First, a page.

Fazeli PK, Lee H, Steinhauser ML. Aging is a powerful risk factor for type 2 diabetes mellitus independent of body mass index. Gerontology. 2020;66(2):209–10.
Li D-D, et al. Sedentary lifestyle and body composition in type 2 diabetes. Diabetol Metab Syndr. 2022;14(1):8.
Hamilton MT, Hamilton DG, Zderic TW. Sedentary behavior as a mediator of type 2 diabetes. Med Sports Sci. 2014;60:11–26.
Sarkar C, Webster C, Gallacher J. Are exposures to ready-to-eat food environments associated with type 2 diabetes? A cross-sectional study of 347 551 UK Biobank adult participants. Lancet Planetary Health. 2018;2(10):e438–50.
Al-Goblan AS, Al-Alfi MA, Khan MZ. Mechanism linking diabetes mellitus and obesity. Diabetes Metab Syndr Obes. 2014;7:587–91.
Hales CN, Barker DJ. Type 2 (non-insulin-dependent) diabetes mellitus: the thrifty phenotype hypothesis. Diabetologia. 1992;35(7):595–601.
Zhou Z, et al. DNA methylation landscapes in the pathogenesis of type 2 diabetes mellitus. Nutr Metab. 2018;15:47–47.
Dayeh T, et al. Genome-wide DNA methylation analysis of human pancreatic islets from type 2 diabetic and non-diabetic donors identifies candidate genes that influence insulin secretion. PLoS Genet. 2014;10(3):e1004160.
DeFronzo RA, Tripathy D. Skeletal muscle insulin resistance is the primary defect in type 2 diabetes. Diabetes Care. 2009;32 Suppl 2(Suppl 2):S157–63.
Merz KE, Thurmond DC. Role of skeletal muscle in insulin resistance and glucose uptake. Compr Physiol. 2020;10(3):785–809.
St-Onge MP, Gallagher D. Body composition changes with aging: the cause or the result of alterations in metabolic rate and macronutrient oxidation? Nutrition. 2010;26(2):152–5.
Shou J, Chen PJ, Xiao WH. Mechanism of increased risk of insulin resistance in aging skeletal muscle. Diabetol Metab Syndr. 2020;12(1):14.
Feige P, et al. Orienting muscle stem cells for regeneration in homeostasis, aging, and disease. Cell Stem Cell. 2018;23(5):653–64.
Sousa-Victor P, et al. Geriatric muscle stem cells switch reversible quiescence into senescence. Nature. 2014;506(7488):316–21.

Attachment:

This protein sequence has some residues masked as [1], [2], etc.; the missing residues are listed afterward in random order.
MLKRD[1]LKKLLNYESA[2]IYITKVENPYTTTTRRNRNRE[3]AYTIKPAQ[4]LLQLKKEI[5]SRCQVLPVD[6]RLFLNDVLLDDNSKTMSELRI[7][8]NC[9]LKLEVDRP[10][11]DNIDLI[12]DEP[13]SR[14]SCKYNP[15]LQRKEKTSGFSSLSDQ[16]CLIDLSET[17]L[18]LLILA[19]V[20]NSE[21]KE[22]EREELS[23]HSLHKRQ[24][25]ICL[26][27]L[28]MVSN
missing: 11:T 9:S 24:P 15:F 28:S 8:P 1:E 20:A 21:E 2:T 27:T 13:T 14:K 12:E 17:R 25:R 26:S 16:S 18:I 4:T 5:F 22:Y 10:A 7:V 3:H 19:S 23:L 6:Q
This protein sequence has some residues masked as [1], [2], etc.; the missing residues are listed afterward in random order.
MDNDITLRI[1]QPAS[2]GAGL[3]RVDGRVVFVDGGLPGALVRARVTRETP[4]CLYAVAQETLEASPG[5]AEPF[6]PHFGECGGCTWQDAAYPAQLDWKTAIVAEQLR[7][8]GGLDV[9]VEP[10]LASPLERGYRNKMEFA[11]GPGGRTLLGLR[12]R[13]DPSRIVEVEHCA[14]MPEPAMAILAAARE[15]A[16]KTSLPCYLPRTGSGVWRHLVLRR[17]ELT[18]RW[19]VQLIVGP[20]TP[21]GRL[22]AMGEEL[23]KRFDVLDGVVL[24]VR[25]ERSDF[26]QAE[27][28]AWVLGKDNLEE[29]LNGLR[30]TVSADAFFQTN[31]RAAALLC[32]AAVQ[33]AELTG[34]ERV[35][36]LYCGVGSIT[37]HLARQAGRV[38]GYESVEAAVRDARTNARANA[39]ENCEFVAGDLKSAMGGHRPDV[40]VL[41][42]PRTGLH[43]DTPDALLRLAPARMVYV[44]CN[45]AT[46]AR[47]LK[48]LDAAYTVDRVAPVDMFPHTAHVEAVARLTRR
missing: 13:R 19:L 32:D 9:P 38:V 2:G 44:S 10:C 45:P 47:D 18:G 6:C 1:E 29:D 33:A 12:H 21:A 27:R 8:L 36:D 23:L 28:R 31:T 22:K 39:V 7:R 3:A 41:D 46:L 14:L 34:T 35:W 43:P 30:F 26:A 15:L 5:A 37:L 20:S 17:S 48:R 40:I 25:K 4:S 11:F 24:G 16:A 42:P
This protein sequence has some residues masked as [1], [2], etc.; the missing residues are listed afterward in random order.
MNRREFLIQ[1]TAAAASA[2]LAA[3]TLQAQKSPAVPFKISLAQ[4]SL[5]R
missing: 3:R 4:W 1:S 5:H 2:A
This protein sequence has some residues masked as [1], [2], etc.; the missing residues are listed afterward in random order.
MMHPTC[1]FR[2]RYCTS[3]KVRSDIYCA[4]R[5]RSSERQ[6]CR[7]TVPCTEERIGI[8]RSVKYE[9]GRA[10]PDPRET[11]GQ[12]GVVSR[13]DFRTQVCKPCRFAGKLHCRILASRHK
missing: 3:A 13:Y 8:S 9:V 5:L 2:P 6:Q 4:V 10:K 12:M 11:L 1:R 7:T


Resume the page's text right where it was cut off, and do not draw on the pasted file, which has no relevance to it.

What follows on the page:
Conboy IM, et al. Notch-mediated restoration of regenerative potential to aged muscle. Science. 2003;302(5650):1575–7.
Roth SM, et al. Skeletal muscle satellite cell populations in healthy young and older men and women. Anat Rec. 2000;260(4):351–8.
Bigot A, et al. Age-associated methylation suppresses SPRY1, leading to a failure of re-quiescence and loss of the reserve stem cell pool in elderly muscle. Cell Rep. 2015;13(6):1172–82.
Nguyen M-H, Cheng M, Koh TJ. Impaired muscle regeneration in Ob/ob and Db/db mice. ScientificWorldJOURNAL. 2011;11:827190.
Gaster M, et al. The diabetic phenotype is conserved in myotubes established from diabetic subjects: evidence for primary defects in glucose transport and glycogen synthase activity. Diabetes. 2002;51(4):921–7.
Davegardh C, et al. VPS39-deficiency observed in type 2 diabetes impairs muscle stem cell differentiation via altered autophagy and epigenetics. Nat Commun. 2021;12(1):2431.
Westbury LD, et al. Associations between objectively measured physical activity, body composition and sarcopenia: findings from the Hertfordshire sarcopenia study (HSS). Calcif Tissue Int. 2018;103(3):237–45.
Baczynska AM, et al. Human vastus lateralis skeletal muscle biopsy using the Weil-Blakesley conchotome. J Vis Exp. 2016;109:e53075.